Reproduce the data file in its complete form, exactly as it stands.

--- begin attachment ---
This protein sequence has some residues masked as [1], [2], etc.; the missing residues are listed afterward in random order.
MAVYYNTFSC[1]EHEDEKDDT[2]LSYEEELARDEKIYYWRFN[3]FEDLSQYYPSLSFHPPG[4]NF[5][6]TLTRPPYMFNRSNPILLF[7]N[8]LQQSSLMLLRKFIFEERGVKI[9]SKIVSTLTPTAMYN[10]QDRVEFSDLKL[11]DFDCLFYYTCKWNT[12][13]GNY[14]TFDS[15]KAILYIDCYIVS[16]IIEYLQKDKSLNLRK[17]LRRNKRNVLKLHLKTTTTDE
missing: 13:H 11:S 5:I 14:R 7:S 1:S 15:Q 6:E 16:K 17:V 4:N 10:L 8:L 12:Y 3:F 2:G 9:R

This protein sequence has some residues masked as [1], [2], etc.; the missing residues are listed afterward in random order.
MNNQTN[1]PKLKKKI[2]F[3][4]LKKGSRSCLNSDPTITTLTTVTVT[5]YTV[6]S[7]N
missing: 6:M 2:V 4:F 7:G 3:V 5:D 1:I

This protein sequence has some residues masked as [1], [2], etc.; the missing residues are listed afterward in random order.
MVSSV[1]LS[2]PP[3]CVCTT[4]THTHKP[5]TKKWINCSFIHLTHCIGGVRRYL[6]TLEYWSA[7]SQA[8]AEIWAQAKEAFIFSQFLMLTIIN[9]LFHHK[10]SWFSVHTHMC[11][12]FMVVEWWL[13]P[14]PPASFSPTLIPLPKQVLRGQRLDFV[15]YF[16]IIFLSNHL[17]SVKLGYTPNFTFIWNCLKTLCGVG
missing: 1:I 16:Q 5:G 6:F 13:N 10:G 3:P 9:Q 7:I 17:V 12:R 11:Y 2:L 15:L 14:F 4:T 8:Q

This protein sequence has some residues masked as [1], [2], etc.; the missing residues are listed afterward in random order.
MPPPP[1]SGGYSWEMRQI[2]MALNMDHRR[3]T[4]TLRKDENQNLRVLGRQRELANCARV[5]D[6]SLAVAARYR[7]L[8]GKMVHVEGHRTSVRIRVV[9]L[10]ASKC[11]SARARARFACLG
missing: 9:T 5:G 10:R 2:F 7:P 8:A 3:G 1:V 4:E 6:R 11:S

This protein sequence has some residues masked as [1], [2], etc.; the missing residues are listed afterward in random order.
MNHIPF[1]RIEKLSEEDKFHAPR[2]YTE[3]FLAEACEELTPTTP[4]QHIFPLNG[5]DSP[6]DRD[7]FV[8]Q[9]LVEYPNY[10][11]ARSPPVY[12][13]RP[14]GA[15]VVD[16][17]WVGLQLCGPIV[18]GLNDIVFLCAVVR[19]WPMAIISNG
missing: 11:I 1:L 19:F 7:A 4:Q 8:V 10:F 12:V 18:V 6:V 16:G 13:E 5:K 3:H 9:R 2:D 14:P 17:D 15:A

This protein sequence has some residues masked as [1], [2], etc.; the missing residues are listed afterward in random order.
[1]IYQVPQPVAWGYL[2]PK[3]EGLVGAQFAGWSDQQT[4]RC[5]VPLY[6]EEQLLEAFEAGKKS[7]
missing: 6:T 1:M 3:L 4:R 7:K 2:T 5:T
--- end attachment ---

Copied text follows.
This protein sequence has some residues masked as [1], [2], etc.; the missing residues are listed afterward in random order.
MAVYYNTFSC[1]EHEDEKDDT[2]LSYEEELARDEKIYYWRFN[3]FEDLSQYYPSLSFHPPG[4]NF[5][6]TLTRPPYMFNRSNPILLF[7]N[8]LQQSSLMLLRKFIFEERGVKI[9]SKIVSTLTPTAMYN[10]QDRVEFSDLKL[11]DFDCLFYYTCKWNT[12][13]GNY[14]TFDS[15]KAILYIDCYIVS[16]IIEYLQKDKSLNLRK[17]LRRNKRNVLKLHLKTTTTDE
missing: 13:H 11:S 5:I 14:R 7:S 1:S 15:Q 6:E 16:K 17:V 4:N 10:L 8:L 12:Y 3:F 2:G 9:R

This protein sequence has some residues masked as [1], [2], etc.; the missing residues are listed afterward in random order.
MNNQTN[1]PKLKKKI[2]F[3][4]LKKGSRSCLNSDPTITTLTTVTVT[5]YTV[6]S[7]N
missing: 6:M 2:V 4:F 7:G 3:V 5:D 1:I

This protein sequence has some residues masked as [1], [2], etc.; the missing residues are listed afterward in random order.
MVSSV[1]LS[2]PP[3]CVCTT[4]THTHKP[5]TKKWINCSFIHLTHCIGGVRRYL[6]TLEYWSA[7]SQA[8]AEIWAQAKEAFIFSQFLMLTIIN[9]LFHHK[10]SWFSVHTHMC[11][12]FMVVEWWL[13]P[14]PPASFSPTLIPLPKQVLRGQRLDFV[15]YF[16]IIFLSNHL[17]SVKLGYTPNFTFIWNCLKTLCGVG
missing: 1:I 16:Q 5:G 6:F 13:N 10:G 3:P 9:Q 7:I 17:V 12:R 11:Y 2:L 15:L 14:F 4:T 8:Q

This protein sequence has some residues masked as [1], [2], etc.; the missing residues are listed afterward in random order.
MPPPP[1]SGGYSWEMRQI[2]MALNMDHRR[3]T[4]TLRKDENQNLRVLGRQRELANCARV[5]D[6]SLAVAARYR[7]L[8]GKMVHVEGHRTSVRIRVV[9]L[10]ASKC[11]SARARARFACLG
missing: 9:T 5:G 10:R 2:F 7:P 8:A 3:G 1:V 4:E 6:R 11:S

This protein sequence has some residues masked as [1], [2], etc.; the missing residues are listed afterward in random order.
MNHIPF[1]RIEKLSEEDKFHAPR[2]YTE[3]FLAEACEELTPTTP[4]QHIFPLNG[5]DSP[6]DRD[7]FV[8]Q[9]LVEYPNY[10][11]ARSPPVY[12][13]RP[14]GA[15]VVD[16][17]WVGLQLCGPIV[18]GLNDIVFLCAVVR[19]WPMAIISNG
missing: 11:I 1:L 19:F 7:A 4:Q 8:V 10:F 12:V 18:V 6:V 16:G 13:E 5:K 3:H 9:R 2:D 14:P 17:D 15:A

This protein sequence has some residues masked as [1], [2], etc.; the missing residues are listed afterward in random order.
[1]IYQVPQPVAWGYL[2]PK[3]EGLVGAQFAGWSDQQT[4]RC[5]VPLY[6]EEQLLEAFEAGKKS[7]
missing: 6:T 1:M 3:L 4:R 7:K 2:T 5:T